Source. Intro/conclusion below, study in article.
We make a mistake when we look at poverty as simply a question of financial constraint. Take what happened with my request for an extension. It was granted, and the immediate time pressure was relieved. But even though I met the new deadline (barely), I'm still struggling to dig myself out from the rest of the work that accumulated in the meantime. New deadlines that are about to whoosh by, a growing list of ignored errands, a rent check and insurance payment that I just realized I haven't mailed. And no sign of that promised light at the end of the tunnel.
When we think of poverty, we tend to think about money in isolation: How much does she earn? Is that above or below the poverty line? But the financial part of the equation may not be the single most important factor. "The biggest mistake we make about scarcity," Sendhil Mullainathan, an economist at Harvard who is a co-author of the book "Scarcity: Why Having Too Little Means So Much," tells me, "is we view it as a physical phenomenon. It's not."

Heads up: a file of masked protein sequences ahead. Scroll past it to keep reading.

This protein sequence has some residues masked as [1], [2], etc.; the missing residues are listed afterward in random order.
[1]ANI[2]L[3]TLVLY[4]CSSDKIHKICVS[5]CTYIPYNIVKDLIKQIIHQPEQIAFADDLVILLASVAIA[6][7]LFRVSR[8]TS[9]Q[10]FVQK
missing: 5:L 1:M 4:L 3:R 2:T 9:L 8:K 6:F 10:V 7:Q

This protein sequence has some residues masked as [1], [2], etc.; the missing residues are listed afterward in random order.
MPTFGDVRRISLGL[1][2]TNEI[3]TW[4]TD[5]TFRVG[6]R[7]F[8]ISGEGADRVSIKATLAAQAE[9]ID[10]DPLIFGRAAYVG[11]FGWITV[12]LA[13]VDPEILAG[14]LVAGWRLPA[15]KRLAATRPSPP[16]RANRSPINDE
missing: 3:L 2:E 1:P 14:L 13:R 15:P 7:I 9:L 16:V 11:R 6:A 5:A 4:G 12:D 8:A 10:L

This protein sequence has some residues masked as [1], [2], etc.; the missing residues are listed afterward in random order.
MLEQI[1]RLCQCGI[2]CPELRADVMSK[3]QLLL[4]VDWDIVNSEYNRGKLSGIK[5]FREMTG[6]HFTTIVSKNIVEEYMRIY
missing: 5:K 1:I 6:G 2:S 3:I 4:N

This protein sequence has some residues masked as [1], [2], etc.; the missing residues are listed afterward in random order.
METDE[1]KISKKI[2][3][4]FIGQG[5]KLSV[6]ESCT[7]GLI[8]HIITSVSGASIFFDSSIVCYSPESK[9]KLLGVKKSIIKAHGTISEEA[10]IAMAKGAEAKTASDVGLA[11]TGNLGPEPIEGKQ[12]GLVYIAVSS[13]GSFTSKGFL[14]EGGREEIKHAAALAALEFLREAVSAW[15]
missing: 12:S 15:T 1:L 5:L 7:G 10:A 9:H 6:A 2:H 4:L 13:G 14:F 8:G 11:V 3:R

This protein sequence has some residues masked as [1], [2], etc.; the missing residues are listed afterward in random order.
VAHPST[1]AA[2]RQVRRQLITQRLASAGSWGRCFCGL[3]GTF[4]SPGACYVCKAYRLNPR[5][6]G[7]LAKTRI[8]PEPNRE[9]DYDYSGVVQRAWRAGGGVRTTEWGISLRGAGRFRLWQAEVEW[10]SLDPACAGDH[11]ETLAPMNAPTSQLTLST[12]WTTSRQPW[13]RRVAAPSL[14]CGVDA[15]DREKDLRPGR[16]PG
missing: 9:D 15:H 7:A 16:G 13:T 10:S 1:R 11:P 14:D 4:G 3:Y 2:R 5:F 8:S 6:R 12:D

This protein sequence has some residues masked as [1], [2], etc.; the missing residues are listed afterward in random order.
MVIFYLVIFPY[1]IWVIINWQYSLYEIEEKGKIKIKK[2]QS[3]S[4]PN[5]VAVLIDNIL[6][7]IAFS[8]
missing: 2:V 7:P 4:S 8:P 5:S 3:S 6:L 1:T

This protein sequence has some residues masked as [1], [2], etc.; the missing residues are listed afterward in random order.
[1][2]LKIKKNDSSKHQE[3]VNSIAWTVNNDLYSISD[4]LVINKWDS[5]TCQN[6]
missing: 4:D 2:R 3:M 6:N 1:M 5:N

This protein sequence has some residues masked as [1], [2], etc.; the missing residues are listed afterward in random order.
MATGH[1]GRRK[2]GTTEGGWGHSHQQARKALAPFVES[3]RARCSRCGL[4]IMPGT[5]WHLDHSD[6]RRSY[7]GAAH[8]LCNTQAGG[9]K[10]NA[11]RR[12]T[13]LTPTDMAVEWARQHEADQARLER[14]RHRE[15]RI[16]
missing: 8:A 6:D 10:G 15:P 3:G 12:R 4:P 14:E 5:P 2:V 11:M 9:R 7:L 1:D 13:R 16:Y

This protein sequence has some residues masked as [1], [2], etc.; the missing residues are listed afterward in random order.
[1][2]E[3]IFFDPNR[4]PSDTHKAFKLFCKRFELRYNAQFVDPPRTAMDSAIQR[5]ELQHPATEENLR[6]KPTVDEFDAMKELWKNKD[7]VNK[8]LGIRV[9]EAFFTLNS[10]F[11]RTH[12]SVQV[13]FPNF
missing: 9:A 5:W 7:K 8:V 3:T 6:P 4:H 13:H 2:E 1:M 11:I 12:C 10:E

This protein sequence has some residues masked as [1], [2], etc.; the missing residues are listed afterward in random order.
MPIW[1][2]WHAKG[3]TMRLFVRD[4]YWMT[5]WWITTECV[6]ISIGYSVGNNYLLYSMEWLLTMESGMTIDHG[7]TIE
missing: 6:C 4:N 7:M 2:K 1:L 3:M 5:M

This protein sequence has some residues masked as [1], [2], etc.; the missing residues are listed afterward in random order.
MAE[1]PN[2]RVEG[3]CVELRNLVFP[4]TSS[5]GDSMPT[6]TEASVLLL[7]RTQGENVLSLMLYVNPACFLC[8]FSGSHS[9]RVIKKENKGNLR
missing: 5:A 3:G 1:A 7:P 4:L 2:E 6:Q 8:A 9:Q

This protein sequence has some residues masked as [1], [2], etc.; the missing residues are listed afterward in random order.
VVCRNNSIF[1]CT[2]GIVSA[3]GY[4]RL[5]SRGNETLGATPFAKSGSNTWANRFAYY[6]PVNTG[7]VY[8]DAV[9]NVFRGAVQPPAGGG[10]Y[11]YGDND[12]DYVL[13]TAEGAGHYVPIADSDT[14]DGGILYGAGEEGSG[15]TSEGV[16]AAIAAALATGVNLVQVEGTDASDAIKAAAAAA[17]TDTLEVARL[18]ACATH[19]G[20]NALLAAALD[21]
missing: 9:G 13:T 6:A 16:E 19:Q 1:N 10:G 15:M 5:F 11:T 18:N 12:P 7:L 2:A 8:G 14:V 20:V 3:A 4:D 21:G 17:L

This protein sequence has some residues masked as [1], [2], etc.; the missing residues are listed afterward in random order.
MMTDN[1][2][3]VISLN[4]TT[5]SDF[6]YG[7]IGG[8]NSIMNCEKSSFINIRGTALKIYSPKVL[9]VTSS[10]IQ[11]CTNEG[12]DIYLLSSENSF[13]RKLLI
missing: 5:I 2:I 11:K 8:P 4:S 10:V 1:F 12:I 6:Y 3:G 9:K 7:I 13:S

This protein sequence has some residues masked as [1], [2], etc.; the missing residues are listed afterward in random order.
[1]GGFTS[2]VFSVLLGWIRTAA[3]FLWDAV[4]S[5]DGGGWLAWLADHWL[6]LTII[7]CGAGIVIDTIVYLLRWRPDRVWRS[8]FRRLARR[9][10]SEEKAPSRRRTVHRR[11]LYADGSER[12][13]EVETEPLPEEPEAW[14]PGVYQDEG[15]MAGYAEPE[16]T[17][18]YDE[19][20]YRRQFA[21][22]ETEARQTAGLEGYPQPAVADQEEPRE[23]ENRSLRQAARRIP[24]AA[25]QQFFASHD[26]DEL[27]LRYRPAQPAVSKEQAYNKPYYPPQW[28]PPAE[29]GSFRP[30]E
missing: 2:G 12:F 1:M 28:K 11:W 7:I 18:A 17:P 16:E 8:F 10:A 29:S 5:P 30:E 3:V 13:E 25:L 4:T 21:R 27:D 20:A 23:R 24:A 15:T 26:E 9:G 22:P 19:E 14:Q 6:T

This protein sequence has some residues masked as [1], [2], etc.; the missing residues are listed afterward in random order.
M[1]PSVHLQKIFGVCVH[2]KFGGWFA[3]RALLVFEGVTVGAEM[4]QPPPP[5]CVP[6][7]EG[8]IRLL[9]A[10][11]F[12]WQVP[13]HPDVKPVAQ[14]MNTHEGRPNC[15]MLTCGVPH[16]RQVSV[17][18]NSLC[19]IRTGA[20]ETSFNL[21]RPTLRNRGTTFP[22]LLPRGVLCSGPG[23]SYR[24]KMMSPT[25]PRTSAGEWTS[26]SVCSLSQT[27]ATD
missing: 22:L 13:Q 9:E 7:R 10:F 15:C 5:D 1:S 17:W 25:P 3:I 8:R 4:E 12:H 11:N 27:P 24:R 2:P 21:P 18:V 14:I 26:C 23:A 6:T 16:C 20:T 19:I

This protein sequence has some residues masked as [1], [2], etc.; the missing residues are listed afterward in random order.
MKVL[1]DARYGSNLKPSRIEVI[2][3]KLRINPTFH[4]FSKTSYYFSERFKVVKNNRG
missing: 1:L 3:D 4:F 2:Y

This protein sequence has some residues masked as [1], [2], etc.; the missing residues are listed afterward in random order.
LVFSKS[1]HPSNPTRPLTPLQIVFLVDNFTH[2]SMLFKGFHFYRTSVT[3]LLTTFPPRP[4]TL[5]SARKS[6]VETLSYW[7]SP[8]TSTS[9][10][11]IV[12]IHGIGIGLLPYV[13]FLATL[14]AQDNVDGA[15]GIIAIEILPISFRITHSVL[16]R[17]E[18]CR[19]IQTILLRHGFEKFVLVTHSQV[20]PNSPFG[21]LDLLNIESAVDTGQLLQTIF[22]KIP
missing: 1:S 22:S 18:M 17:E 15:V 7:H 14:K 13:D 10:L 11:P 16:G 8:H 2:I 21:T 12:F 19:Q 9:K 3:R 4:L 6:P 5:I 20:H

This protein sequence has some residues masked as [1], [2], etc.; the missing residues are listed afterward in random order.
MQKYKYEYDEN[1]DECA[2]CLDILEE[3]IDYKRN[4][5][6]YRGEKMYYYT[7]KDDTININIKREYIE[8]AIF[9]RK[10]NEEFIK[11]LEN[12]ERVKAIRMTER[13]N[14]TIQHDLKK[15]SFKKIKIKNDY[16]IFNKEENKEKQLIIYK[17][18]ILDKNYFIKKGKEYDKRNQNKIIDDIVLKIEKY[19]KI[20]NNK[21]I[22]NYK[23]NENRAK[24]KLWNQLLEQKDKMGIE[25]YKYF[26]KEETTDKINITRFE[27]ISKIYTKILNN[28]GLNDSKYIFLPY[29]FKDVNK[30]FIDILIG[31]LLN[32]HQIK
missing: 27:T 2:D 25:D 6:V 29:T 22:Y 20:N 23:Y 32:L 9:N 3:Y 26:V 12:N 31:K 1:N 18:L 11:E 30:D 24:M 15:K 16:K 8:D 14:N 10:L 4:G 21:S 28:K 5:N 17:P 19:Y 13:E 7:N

When Mr. Shafir first began to study poverty, he came in with an overarching assumption: The poor made the same mistakes in judgment as everyone else, except theirs ended up being more costly. He soon learned he was wrong. "They were making mistakes that were different. They weren't the typical decision errors. They were worse," he recalls. "When you don't have enough, you focus on the little you have, and it leaves you with less attention." And the "little you have," he found, didn't have to come from financial hardship.
Ultimately, Mr. Mullainathan suggests, we need to reimagine our perception of poverty completely. The focus now is on poverty as a fixed, immutable entity. We should view it instead as something far more malleable.
"That's what I feel is missing in this whole debate," he says. "In neuroscience, they understand plasticity," that the brain changes in response to the external environment. "But the poverty field is stuck in 40 years ago," he said. "I don't understand why people haven't grasped that. Even if you're poor, you have a brain with all the majesty of any human brain. It's just subject to different pressures."